Gerard Alessandrini’s 37 year-old franchise is something like the Rockefeller Center Christmas tree: not as big, bright, or cheery as recalled, but still welcome. Who else would fearlessly, gleefully satirize theater? We open with a cliché tourist family singing “God, I Want to See It!” (Music- Chorus Line.) Where’s the mention of costume-attired aggressors in Times Square? Where’s a verse (or a song) on the ridiculously escalated price of tickets?
Some of this iteration is a snooze – Harry Potter’s “Magic for Two” to the tune of Pippin’s “Magic To Do”; Evan Has-Been (Evan Hansen) which dully praises overacting; Danny Burstein in “Swinging on A Chandelier” (Moulin Rouge). Tootsie’s appearance, a mere sight gag, rhymes no toe-tapper with twenty million down the crapper. “Diamonds Up My Wazoo” (Moulin Rude as opposed to Moulin Rouge) is vulgar as opposed to gleefully bitchy (a game Aline Mayagoitia who also shows up in Frozen).
Spot-on segments include, in part, “There’s Gotta Be Something Better Than This!” (music- Sweet Charity), with ersatz Bette Midler (Jenny Lee Stern), Jennifer Holliday (Immanuel Houston), and Bernadette Peters (Mayagoitia); Judy Garland (Stern) Zellweger Smells in My Part (Zing Went the Strings of My Heart); and a Fosse/Verdon medley that makes up for specifics – where’s womanizing? drugs? – with fun, well executed choreography. (Stern and Chris Collins-Pisano). Collins-Pisano is also a terrific Beetlejuice – loud, gravelly, crass, uninhibited.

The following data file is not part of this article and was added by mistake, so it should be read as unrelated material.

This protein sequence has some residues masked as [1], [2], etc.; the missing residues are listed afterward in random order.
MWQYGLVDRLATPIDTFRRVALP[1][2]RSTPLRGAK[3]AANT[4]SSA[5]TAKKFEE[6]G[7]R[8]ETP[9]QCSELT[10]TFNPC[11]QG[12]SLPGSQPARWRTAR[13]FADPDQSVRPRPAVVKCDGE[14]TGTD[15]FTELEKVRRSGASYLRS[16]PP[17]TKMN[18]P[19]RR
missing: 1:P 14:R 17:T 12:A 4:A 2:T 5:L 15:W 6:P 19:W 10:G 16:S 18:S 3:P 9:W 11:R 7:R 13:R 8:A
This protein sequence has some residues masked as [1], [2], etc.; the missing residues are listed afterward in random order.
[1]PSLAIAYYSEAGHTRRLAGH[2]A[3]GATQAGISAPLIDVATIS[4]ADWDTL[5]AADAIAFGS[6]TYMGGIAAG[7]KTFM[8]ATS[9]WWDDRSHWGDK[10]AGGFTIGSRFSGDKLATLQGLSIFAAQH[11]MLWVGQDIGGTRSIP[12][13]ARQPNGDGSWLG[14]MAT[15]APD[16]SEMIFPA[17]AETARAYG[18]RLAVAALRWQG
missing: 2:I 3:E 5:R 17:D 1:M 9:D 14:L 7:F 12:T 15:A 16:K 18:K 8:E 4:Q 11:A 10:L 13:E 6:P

Fiddler’s “Translation!” (instead of “Tradition!”) is a hoot as is “Brush Up Your Yiddish!” (“Brush Up Your Shakespeare”) with Collins-Pisano and Houston. Jeremy Pope in Ain’t Too Proud misses an opportunity to distinguish the artist’s two shows with their very different choreography – where’s the stomping? (Houston). Lin-Manuel Miranda and Billy Porter (Collins-Pisano and Houston) make an incisive point about going overboard with inclusivity. Wokelahoma is a one trick pony, plus a bloody sight gag.
Gerry McIntyre’s Choreography works wonderfully. Energy is high. Only very young Joshua Turchin seems unable to hold his own.
Costumes are two-thirds swell and one-third tacky (bad tacky not good tacky). Women’s body suits are all wrong.
If you haven’t seen most of these shows, this will make much less sense to you. If you have however, I can tell you the audience had a good time.
Photos by Carol Rosegg
Opening: Immanuel Houston (standing), Aline Mayagoitia, Jenny Lee Stern, Joshua Turchin and Chris Collins-Pisano
Forbidden Broadway-The Next Generation
Created, Written and Directed by Gerard Alessandrini
Choreography- Gerry McIntyre
158 West 72nd Street